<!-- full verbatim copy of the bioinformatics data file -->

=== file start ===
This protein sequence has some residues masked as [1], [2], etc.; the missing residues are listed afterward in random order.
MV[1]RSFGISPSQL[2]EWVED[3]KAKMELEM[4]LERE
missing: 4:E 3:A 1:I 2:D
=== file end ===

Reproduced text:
This protein sequence has some residues masked as [1], [2], etc.; the missing residues are listed afterward in random order.
MV[1]RSFGISPSQL[2]EWVED[3]KAKMELEM[4]LERE
missing: 4:E 3:A 1:I 2:D